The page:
The younger Hussey brother still has a burning ambition to play Test cricket and has been encouraged by positive feedback from the national selection panel.
The prolific run-maker in county and Australian domestic cricket sees the five-match series starting this month as a chance to show his wares against England's best on their turf.
The Victorian batsman, who turns 36 during the Ashes next year, will be banking on selectors taking a pragmatic approach and not focusing too heavily on his birth certificate.
"I think the new selection committee is going to select the best players available at any one time," he said.
"I have not given up hope of playing Test cricket.
"If I did not believe I could not play Test cricket, I probably would not be playing or probably follow the T20 league around the world.
"Playing Test cricket for your country is still the ultimate."
That Hussey remains an outside shot of being called up for his Test debut is a reflection of Australia's thin batting stocks.
And to be fair to him, his resilience.
Having thought his one-day international career was finished late last year, the former West Australian made the most of his chances during the Australian summer.
"I just had a very good one-on-one meeting with the coach (Mickey Arthur) and it is probably the most comfortable I have felt in the (national team) environment," he said.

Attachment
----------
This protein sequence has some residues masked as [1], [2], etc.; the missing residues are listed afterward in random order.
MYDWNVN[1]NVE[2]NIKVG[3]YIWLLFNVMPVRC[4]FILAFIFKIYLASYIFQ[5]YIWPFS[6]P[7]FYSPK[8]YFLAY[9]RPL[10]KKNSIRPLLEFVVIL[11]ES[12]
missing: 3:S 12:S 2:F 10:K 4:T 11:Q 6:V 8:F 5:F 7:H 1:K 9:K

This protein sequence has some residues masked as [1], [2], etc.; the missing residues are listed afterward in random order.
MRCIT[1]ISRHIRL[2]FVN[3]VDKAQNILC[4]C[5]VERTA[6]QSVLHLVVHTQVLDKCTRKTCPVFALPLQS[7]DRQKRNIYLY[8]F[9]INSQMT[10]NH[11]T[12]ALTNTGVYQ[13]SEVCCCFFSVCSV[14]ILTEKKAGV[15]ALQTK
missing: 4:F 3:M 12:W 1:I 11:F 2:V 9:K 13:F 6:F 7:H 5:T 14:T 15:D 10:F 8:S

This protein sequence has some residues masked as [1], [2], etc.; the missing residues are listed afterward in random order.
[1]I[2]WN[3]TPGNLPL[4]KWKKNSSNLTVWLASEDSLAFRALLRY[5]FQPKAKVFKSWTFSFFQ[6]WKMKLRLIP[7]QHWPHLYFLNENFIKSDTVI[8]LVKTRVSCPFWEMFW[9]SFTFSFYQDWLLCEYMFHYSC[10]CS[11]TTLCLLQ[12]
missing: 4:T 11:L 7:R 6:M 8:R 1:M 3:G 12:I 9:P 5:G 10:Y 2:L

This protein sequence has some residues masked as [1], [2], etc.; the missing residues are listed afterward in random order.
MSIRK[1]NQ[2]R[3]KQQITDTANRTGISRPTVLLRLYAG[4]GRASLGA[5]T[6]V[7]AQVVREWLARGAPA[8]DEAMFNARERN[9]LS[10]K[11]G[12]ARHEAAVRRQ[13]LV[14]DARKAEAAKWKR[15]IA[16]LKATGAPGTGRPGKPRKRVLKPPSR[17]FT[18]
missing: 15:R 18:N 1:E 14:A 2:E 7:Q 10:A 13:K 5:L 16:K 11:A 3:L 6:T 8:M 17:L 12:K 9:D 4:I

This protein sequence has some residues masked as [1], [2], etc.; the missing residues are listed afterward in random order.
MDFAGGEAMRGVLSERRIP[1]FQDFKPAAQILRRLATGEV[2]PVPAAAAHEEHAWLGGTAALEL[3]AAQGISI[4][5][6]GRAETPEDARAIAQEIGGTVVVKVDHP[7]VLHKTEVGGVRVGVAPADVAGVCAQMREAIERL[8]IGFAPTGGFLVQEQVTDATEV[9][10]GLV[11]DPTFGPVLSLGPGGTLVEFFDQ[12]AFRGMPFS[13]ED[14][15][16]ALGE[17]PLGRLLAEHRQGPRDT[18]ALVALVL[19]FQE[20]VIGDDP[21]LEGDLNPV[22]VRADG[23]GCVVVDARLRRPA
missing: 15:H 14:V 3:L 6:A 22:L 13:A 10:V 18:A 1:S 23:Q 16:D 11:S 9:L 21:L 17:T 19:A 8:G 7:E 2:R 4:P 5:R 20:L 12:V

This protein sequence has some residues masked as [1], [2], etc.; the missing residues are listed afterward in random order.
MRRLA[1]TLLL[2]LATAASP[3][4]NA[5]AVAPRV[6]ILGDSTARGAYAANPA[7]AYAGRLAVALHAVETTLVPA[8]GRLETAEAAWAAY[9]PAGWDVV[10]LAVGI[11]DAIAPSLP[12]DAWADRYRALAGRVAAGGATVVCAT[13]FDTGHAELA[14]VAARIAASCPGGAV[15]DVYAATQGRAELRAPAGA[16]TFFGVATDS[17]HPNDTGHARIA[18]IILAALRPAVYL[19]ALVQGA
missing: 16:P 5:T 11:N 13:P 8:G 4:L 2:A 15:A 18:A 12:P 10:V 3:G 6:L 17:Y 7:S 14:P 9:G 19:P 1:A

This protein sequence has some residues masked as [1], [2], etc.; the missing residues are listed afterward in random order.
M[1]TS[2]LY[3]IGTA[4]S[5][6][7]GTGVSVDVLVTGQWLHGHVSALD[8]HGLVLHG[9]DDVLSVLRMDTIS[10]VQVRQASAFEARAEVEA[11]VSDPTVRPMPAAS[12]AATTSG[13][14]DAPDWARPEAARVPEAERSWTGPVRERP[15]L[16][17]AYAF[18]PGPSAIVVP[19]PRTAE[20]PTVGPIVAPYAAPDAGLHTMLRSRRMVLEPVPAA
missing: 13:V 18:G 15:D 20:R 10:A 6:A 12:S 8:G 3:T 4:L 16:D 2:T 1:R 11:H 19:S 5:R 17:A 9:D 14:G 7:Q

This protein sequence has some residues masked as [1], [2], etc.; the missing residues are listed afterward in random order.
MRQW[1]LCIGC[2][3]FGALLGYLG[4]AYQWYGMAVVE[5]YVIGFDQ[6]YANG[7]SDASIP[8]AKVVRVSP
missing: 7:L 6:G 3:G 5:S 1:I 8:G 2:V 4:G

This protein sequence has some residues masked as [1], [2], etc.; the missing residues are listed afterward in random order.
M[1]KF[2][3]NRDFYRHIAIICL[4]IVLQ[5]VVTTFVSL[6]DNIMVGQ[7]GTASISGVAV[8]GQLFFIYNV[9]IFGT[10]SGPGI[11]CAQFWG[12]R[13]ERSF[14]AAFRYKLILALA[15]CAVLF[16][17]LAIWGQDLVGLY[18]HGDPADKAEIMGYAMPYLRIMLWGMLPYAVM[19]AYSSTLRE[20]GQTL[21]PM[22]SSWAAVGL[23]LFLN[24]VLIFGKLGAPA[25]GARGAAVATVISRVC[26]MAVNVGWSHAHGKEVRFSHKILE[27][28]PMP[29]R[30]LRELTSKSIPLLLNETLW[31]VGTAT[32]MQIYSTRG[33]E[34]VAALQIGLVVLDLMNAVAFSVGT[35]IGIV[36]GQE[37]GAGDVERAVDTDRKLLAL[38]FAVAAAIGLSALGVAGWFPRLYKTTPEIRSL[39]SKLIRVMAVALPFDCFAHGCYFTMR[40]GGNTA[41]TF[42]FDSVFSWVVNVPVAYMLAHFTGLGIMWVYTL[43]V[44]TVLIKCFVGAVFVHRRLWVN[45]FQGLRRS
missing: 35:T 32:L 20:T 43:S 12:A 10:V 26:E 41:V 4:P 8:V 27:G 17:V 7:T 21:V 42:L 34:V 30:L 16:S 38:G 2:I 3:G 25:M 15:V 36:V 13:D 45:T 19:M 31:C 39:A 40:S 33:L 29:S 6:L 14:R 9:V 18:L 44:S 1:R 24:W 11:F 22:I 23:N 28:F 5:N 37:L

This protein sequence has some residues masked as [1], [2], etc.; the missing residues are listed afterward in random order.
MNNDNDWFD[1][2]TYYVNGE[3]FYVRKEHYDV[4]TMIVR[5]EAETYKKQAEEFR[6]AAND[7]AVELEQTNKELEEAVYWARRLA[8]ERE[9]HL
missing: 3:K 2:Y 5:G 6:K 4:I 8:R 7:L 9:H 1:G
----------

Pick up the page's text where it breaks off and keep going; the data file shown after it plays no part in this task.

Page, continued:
"I actually feel that I have a few credits in the bank now.
"Hopefully, I don't need to use them in the short term."
Australia open their UK tour on Thursday against Leicestershire at Grace Road before heading to Ireland for Saturday's one-day international in Belfast.
The tourists have a final warm-up match in Essex on Tuesday before starting the one-day series against England on June 29 at Lord's.
Hussey, who has scored more than 12,000 first-class runs at a touch under 55 in 160 matches, believed being familiar with the conditions and English attack must count for something.
"Playing county cricket is a big advantage for Chris (Rogers) and myself and, hopefully, it is looked upon for future series," he said.
Hussey was unlucky to be stuck behind a stack of quality Australian batsmen during his 20s.
He also recognises he failed to nail opportunities when they finally arose.
From a long-term point of view, selecting Hussey as a spare batsman for the Ashes would make no sense - especially with Ricky Ponting and Mike Hussey potentially touring at the age of 38.
But after watching youngsters such as Usman Khawaja and Shaun Marsh come and go, there could be worse options to take to England next year.